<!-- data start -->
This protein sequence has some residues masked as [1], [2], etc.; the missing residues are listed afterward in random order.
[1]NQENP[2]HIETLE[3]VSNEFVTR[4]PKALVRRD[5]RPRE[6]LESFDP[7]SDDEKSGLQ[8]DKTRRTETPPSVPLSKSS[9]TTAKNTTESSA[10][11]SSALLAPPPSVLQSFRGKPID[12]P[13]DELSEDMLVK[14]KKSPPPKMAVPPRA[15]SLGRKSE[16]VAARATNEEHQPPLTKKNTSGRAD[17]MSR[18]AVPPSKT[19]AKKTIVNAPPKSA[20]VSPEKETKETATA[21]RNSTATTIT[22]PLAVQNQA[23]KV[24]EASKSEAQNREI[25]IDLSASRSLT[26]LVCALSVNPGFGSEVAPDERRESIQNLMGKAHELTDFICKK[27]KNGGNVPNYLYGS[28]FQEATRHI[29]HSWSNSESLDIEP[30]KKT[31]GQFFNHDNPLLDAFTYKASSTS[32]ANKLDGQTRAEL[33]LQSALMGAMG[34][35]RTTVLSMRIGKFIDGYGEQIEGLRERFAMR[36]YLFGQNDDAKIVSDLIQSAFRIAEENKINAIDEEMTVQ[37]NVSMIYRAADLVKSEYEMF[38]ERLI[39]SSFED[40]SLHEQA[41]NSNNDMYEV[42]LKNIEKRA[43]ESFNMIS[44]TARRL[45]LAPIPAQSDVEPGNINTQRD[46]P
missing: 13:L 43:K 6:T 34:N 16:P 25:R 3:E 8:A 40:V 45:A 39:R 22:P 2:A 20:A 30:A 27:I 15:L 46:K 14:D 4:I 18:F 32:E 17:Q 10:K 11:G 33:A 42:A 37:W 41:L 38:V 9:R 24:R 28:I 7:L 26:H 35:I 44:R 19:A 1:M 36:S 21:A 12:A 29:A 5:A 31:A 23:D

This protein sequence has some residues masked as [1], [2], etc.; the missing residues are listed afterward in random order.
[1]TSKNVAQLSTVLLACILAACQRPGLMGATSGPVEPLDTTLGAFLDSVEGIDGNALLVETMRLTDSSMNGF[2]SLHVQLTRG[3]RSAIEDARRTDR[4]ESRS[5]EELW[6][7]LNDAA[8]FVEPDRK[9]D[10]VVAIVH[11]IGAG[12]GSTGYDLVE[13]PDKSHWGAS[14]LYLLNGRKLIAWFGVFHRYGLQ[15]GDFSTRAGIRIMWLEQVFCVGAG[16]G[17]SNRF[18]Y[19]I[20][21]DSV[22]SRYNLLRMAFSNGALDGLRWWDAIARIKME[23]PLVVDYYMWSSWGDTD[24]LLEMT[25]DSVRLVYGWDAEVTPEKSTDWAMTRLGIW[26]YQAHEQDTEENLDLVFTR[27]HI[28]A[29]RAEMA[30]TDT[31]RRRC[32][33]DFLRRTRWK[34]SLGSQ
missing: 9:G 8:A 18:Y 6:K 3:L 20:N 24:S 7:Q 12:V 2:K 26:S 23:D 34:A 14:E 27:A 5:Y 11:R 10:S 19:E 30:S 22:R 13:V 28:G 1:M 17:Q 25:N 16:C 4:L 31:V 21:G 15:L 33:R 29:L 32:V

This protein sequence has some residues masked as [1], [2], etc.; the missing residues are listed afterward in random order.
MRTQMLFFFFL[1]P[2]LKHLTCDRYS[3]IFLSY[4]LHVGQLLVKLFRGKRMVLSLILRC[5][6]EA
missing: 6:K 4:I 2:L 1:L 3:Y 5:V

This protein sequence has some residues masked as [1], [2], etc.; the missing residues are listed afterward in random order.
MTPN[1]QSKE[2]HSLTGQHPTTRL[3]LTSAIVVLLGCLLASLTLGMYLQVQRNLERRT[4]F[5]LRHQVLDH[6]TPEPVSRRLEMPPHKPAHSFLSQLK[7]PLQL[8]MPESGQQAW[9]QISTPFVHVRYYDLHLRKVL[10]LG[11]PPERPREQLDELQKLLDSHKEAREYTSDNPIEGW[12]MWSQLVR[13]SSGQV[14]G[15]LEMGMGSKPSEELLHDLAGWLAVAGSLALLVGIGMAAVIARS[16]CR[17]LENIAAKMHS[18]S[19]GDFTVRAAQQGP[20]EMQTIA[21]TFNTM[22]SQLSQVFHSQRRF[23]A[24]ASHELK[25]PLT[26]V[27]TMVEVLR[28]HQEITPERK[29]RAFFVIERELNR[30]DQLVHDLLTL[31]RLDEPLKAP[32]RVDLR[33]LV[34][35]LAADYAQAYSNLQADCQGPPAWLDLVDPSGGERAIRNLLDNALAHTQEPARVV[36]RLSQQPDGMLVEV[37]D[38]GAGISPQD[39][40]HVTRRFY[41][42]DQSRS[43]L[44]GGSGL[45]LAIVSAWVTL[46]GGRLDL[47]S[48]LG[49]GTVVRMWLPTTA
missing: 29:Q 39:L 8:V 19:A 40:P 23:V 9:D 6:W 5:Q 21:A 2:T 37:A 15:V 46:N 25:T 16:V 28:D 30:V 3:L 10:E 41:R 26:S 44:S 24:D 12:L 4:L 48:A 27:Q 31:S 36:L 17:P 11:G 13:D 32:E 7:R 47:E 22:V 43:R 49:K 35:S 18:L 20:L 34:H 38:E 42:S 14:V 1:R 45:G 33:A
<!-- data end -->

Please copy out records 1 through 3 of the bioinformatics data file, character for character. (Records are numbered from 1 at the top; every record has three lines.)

This protein sequence has some residues masked as [1], [2], etc.; the missing residues are listed afterward in random order.
[1]NQENP[2]HIETLE[3]VSNEFVTR[4]PKALVRRD[5]RPRE[6]LESFDP[7]SDDEKSGLQ[8]DKTRRTETPPSVPLSKSS[9]TTAKNTTESSA[10][11]SSALLAPPPSVLQSFRGKPID[12]P[13]DELSEDMLVK[14]KKSPPPKMAVPPRA[15]SLGRKSE[16]VAARATNEEHQPPLTKKNTSGRAD[17]MSR[18]AVPPSKT[19]AKKTIVNAPPKSA[20]VSPEKETKETATA[21]RNSTATTIT[22]PLAVQNQA[23]KV[24]EASKSEAQNREI[25]IDLSASRSLT[26]LVCALSVNPGFGSEVAPDERRESIQNLMGKAHELTDFICKK[27]KNGGNVPNYLYGS[28]FQEATRHI[29]HSWSNSESLDIEP[30]KKT[31]GQFFNHDNPLLDAFTYKASSTS[32]ANKLDGQTRAEL[33]LQSALMGAMG[34][35]RTTVLSMRIGKFIDGYGEQIEGLRERFAMR[36]YLFGQNDDAKIVSDLIQSAFRIAEENKINAIDEEMTVQ[37]NVSMIYRAADLVKSEYEMF[38]ERLI[39]SSFED[40]SLHEQA[41]NSNNDMYEV[42]LKNIEKRA[43]ESFNMIS[44]TARRL[45]LAPIPAQSDVEPGNINTQRD[46]P
missing: 13:L 43:K 6:T 34:N 16:P 25:R 3:E 8:A 40:V 45:A 39:R 22:P 2:A 20:A 30:A 27:I 15:L 46:K 14:D 4:I 18:F 32:E 17:Q 10:K 11:G 33:A 42:A 37:W 41:L 38:V 9:R 24:R 28:I 7:L 26:H 35:I 44:R 19:A 1:M 36:S 21:A 12:A 29:A 5:A 31:A 23:D

This protein sequence has some residues masked as [1], [2], etc.; the missing residues are listed afterward in random order.
[1]TSKNVAQLSTVLLACILAACQRPGLMGATSGPVEPLDTTLGAFLDSVEGIDGNALLVETMRLTDSSMNGF[2]SLHVQLTRG[3]RSAIEDARRTDR[4]ESRS[5]EELW[6][7]LNDAA[8]FVEPDRK[9]D[10]VVAIVH[11]IGAG[12]GSTGYDLVE[13]PDKSHWGAS[14]LYLLNGRKLIAWFGVFHRYGLQ[15]GDFSTRAGIRIMWLEQVFCVGAG[16]G[17]SNRF[18]Y[19]I[20][21]DSV[22]SRYNLLRMAFSNGALDGLRWWDAIARIKME[23]PLVVDYYMWSSWGDTD[24]LLEMT[25]DSVRLVYGWDAEVTPEKSTDWAMTRLGIW[26]YQAHEQDTEENLDLVFTR[27]HI[28]A[29]RAEMA[30]TDT[31]RRRC[32][33]DFLRRTRWK[34]SLGSQ
missing: 9:G 8:A 18:Y 6:K 3:L 20:N 24:S 7:Q 12:V 2:K 26:S 23:D 34:A 14:E 27:A 5:Y 11:R 10:S 19:E 30:S 22:R 13:V 28:G 1:M 17:Q 25:N 16:C 4:L 31:V 21:G 15:L 33:R 29:L 32:V

This protein sequence has some residues masked as [1], [2], etc.; the missing residues are listed afterward in random order.
MRTQMLFFFFL[1]P[2]LKHLTCDRYS[3]IFLSY[4]LHVGQLLVKLFRGKRMVLSLILRC[5][6]EA
missing: 6:K 4:I 2:L 1:L 3:Y 5:V